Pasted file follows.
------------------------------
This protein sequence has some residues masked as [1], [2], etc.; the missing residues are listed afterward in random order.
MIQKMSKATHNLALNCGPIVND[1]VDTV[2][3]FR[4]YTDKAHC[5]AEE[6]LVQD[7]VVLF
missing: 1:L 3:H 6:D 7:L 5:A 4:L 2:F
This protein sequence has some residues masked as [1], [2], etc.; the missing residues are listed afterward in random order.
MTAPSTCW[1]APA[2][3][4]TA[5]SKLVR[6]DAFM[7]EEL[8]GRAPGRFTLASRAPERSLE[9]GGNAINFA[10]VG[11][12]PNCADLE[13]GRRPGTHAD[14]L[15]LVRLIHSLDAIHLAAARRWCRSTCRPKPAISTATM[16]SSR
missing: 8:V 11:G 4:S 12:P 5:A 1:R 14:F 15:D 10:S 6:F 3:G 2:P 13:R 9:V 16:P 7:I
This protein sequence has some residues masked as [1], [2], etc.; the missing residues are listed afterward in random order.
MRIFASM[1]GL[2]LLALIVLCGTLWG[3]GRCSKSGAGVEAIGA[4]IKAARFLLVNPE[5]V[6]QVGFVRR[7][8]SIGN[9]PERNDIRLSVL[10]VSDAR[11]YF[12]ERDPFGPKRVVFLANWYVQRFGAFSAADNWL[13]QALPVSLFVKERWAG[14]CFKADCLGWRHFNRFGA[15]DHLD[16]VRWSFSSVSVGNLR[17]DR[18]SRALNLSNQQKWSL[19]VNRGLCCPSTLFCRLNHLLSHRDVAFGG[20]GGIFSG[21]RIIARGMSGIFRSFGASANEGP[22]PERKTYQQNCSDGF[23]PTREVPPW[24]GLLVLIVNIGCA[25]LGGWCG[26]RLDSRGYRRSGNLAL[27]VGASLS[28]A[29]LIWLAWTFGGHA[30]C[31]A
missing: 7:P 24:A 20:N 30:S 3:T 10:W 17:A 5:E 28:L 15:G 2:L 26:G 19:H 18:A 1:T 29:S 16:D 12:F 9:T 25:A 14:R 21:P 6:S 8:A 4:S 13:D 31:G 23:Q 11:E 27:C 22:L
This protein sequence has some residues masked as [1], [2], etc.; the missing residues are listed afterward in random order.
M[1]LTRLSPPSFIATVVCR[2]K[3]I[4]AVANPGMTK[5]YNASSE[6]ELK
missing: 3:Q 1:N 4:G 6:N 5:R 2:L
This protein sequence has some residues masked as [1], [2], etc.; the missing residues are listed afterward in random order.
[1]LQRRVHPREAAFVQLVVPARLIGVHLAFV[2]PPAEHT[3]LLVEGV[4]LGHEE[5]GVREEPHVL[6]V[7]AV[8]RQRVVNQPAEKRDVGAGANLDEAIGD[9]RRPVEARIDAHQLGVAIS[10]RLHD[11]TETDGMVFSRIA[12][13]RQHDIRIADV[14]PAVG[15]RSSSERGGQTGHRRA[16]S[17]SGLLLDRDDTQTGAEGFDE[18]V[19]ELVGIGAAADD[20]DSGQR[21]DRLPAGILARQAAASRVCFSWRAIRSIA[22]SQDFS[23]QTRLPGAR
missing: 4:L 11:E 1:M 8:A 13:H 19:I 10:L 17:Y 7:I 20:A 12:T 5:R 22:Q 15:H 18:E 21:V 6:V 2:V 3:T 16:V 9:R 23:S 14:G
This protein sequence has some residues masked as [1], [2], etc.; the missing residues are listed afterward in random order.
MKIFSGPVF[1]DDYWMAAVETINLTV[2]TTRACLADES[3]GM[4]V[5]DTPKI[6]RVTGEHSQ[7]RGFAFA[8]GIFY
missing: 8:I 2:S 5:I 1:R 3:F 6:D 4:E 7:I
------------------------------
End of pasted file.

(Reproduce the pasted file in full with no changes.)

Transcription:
This protein sequence has some residues masked as [1], [2], etc.; the missing residues are listed afterward in random order.
MIQKMSKATHNLALNCGPIVND[1]VDTV[2][3]FR[4]YTDKAHC[5]AEE[6]LVQD[7]VVLF
missing: 1:L 3:H 6:D 7:L 5:A 4:L 2:F
This protein sequence has some residues masked as [1], [2], etc.; the missing residues are listed afterward in random order.
MTAPSTCW[1]APA[2][3][4]TA[5]SKLVR[6]DAFM[7]EEL[8]GRAPGRFTLASRAPERSLE[9]GGNAINFA[10]VG[11][12]PNCADLE[13]GRRPGTHAD[14]L[15]LVRLIHSLDAIHLAAARRWCRSTCRPKPAISTATM[16]SSR
missing: 8:V 11:G 4:S 12:P 5:A 1:R 14:F 15:D 10:S 6:F 3:G 2:P 13:R 9:V 16:P 7:I
This protein sequence has some residues masked as [1], [2], etc.; the missing residues are listed afterward in random order.
MRIFASM[1]GL[2]LLALIVLCGTLWG[3]GRCSKSGAGVEAIGA[4]IKAARFLLVNPE[5]V[6]QVGFVRR[7][8]SIGN[9]PERNDIRLSVL[10]VSDAR[11]YF[12]ERDPFGPKRVVFLANWYVQRFGAFSAADNWL[13]QALPVSLFVKERWAG[14]CFKADCLGWRHFNRFGA[15]DHLD[16]VRWSFSSVSVGNLR[17]DR[18]SRALNLSNQQKWSL[19]VNRGLCCPSTLFCRLNHLLSHRDVAFGG[20]GGIFSG[21]RIIARGMSGIFRSFGASANEGP[22]PERKTYQQNCSDGF[23]PTREVPPW[24]GLLVLIVNIGCA[25]LGGWCG[26]RLDSRGYRRSGNLAL[27]VGASLS[28]A[29]LIWLAWTFGGHA[30]C[31]A
missing: 7:P 24:A 20:N 30:S 3:T 10:W 17:A 5:E 28:L 15:G 2:L 26:G 19:H 18:A 1:T 29:S 16:D 12:F 9:T 25:A 14:R 21:P 6:S 8:A 4:S 13:D 31:G 23:Q 11:E 27:C 22:L
This protein sequence has some residues masked as [1], [2], etc.; the missing residues are listed afterward in random order.
M[1]LTRLSPPSFIATVVCR[2]K[3]I[4]AVANPGMTK[5]YNASSE[6]ELK
missing: 3:Q 1:N 4:G 6:N 5:R 2:L
This protein sequence has some residues masked as [1], [2], etc.; the missing residues are listed afterward in random order.
[1]LQRRVHPREAAFVQLVVPARLIGVHLAFV[2]PPAEHT[3]LLVEGV[4]LGHEE[5]GVREEPHVL[6]V[7]AV[8]RQRVVNQPAEKRDVGAGANLDEAIGD[9]RRPVEARIDAHQLGVAIS[10]RLHD[11]TETDGMVFSRIA[12][13]RQHDIRIADV[14]PAVG[15]RSSSERGGQTGHRRA[16]S[17]SGLLLDRDDTQTGAEGFDE[18]V[19]ELVGIGAAADD[20]DSGQR[21]DRLPAGILARQAAASRVCFSWRAIRSIA[22]SQDFS[23]QTRLPGAR
missing: 4:L 11:E 1:M 8:A 13:H 19:I 10:L 17:Y 7:I 20:A 12:T 5:R 22:Q 15:H 18:E 21:V 6:V 2:V 3:T 16:V 9:R 23:S 14:G
This protein sequence has some residues masked as [1], [2], etc.; the missing residues are listed afterward in random order.
MKIFSGPVF[1]DDYWMAAVETINLTV[2]TTRACLADES[3]GM[4]V[5]DTPKI[6]RVTGEHSQ[7]RGFAFA[8]GIFY
missing: 8:I 2:S 5:I 1:R 3:F 6:D 4:E 7:I